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General Category => Yeast and Fermentation => Topic started by: timmyr on August 09, 2010, 03:09:26 am

Title: Oktoberfest Gravity (WLP820/WLP833)
Post by: timmyr on August 09, 2010, 03:09:26 am
Hmph. At 4-weeks, both 5-gal batches of a 1.059 OG Oktoberfest have settled at 1.020. 66% apparent attenuation. Both pitches were on target (one WLP820, one WLP833) and a little on the high side for the Mr Malty calculator and I oxygenated both worts for about a minute well prior to pitching then just after pitching. Both taste good (but will improve I assume as they cold condition).

I know I could post all the mash details, etc., but wondered if anyone had experience with theses yeast strains/lagers and whether they trickle down those last 3-4 points over 4-6 weeks of lagering?
Title: Re: Oktoberfest Gravity (WLP820/WLP833)
Post by: wingnut on August 09, 2010, 03:40:39 am
Timmyr,  I have not had any problems with either yeast attenuating down.  Yes, tweaking the mash schedule will have an effect on how low you can go with attenuation, but as long as you are following a normal  Oktoberfest recipe, you should have no issues getting the listed attenuation.

In my process, as fermentation begins to wind down, I warm the beer up to 65F.  This encourages the yeast to finish out the last little bits, and since all the replication is finished, there are very little off flavors in the beer.  If you did not perform this step, then maybe the yeast does not finish out the last little bit.   You may want to agitate the yeast a bit at a warmer temperature and see if you can get the last few percentage points to drop down.  However, if your beer tastes OK, you may just want to let it go.

The other thing I do,  with this yeast (and this is well after the beer has reached final attenuation, so this will not directly help your problem), is after the fermentation is done, I swirl the carboy gently or lift and twist the bucket a few times.  Not a lot, but enough to get some of the CO2 to bubble a bit.   I have found that the two yeast you have selected, provide a bit more sulfur then I like, and I have found that by having a little more CO2 off gas, this scrubs the extra sulfur out as well.

Good luck, but I am afraid it sounds like you have a stuck fermentation, but not a very serious one! 
Title: Re: Oktoberfest Gravity (WLP820/WLP833)
Post by: timmyr on August 09, 2010, 03:46:00 am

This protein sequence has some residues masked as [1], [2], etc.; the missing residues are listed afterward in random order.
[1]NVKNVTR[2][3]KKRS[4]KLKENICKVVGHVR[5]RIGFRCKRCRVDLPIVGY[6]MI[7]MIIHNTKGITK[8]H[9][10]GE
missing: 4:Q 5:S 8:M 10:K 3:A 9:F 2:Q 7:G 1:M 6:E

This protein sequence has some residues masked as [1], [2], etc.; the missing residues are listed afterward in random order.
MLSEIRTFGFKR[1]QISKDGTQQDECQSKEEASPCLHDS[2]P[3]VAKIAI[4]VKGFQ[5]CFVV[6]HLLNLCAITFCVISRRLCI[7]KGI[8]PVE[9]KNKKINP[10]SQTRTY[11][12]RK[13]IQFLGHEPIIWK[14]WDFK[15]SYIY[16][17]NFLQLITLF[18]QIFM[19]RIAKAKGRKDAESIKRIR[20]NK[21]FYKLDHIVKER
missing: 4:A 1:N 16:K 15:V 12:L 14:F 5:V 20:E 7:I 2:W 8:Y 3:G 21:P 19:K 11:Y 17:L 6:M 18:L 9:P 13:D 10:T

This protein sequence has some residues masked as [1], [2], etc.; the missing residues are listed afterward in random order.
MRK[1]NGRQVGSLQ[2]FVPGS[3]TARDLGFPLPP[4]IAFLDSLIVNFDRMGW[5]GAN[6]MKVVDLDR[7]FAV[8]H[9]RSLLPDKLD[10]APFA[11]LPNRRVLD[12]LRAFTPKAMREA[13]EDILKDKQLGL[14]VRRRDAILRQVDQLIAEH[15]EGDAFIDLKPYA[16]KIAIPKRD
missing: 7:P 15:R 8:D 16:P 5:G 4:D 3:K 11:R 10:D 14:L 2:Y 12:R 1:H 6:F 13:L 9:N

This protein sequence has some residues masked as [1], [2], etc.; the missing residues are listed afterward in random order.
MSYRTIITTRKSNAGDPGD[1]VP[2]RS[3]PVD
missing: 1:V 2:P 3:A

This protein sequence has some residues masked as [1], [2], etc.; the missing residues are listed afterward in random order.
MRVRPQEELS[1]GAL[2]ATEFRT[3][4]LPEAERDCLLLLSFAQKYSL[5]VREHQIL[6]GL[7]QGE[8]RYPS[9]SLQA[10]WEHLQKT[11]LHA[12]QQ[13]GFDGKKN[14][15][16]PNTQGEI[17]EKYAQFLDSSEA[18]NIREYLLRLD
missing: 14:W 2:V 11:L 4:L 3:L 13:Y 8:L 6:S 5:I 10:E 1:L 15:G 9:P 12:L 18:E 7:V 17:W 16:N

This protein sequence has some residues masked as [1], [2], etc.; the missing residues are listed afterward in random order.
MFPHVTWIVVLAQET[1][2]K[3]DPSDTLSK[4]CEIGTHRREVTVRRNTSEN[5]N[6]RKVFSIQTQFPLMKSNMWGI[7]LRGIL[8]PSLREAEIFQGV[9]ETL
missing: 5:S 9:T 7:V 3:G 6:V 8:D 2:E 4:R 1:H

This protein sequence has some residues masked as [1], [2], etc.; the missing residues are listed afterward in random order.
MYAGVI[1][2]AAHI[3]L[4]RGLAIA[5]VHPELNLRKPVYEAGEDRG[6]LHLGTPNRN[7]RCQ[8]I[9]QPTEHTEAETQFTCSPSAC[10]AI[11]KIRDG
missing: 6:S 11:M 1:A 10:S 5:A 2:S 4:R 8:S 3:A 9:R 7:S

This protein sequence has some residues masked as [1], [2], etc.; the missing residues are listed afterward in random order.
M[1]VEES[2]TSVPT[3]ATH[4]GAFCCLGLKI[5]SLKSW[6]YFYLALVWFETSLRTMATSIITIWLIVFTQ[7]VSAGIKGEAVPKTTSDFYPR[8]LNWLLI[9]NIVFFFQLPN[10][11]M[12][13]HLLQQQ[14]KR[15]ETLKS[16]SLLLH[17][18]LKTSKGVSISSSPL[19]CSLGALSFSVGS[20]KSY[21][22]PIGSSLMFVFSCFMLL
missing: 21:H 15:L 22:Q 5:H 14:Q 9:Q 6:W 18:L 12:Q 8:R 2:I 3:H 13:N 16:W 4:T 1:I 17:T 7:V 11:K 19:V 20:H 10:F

Thnx...it is not a serious stuck ferment.  I did raise to 62F for 4 days and fermented the rest of the time at 50F.  I sort of question my hydrometer (maybe some CO2 in solutiuon???), because it does not taste overly sweet, but who knows how well calibrated my palate is.  It is now sitting at 36F racked to kegs for lagering.  I can pitch more yeast or raise the temp if needed I suppose.
Title: Re: Oktoberfest Gravity (WLP820/WLP833)
Post by: animaldoc on August 09, 2010, 09:52:53 pm
Try taking a small sample and keep it at warm room temperature for a few days and see if it drops -- sort of a forced fermentation to determine fermentability of your wort.  If it doesn't change, you're pretty much done and should look at your mash parameters as a potential cause.

I think it's more likely mash related as you got similar numbers with 2 different yeasts.

-- Scott
Title: Re: Oktoberfest Gravity (WLP820/WLP833)
Post by: timmyr on August 10, 2010, 02:34:37 am
Try taking a small sample and keep it at warm room temperature for a few days and see if it drops -- sort of a forced fermentation to determine fermentability of your wort.  If it doesn't change, you're pretty much done and should look at your mash parameters as a potential cause.

I think it's more likely mash related as you got similar numbers with 2 different yeasts.

-- Scott

Likewise, but suprising, since I started at 120F and rested for about 15-20 min then ramped up to 152F over 30 min or so, and held.  I expected a REALLY fermentable wort...I better check my notes.  The weird thing is it does not taste sweet at all like I'd expect a 1.020 FG beer.  The WLP833 is really dry-tasting.  After re-checking my hydrometer, I think the gravities are really 1.019 (WLP820) and 1.018 (WLP833)
Title: Re: Oktoberfest Gravity (WLP820/WLP833)
Post by: timmyr on August 12, 2010, 12:31:25 pm
Last night I gave the kegs a good shake and raised temp to 55F.  Hoping to knock it down 4 more points.
Title: Re: Oktoberfest Gravity (WLP820/WLP833)
Post by: lazydog79 on August 12, 2010, 05:56:59 pm
I brewed a 'Fest w/ 820 in June.  Trickling is the word for my fermentation.  I have finally gotten it down to 1.026.  I haven't heard great things about this yeast, but it's what JZ used in Classic Styles.  The consensus I have gotten from several sources is that it will make a good 'Fest if you have the patience and skills to get it to do its job.  Me, I think I'm going to try Saflager 34/70 next time around.
Title: Re: Oktoberfest Gravity (WLP820/WLP833)
Post by: gordonstrong on August 12, 2010, 06:53:45 pm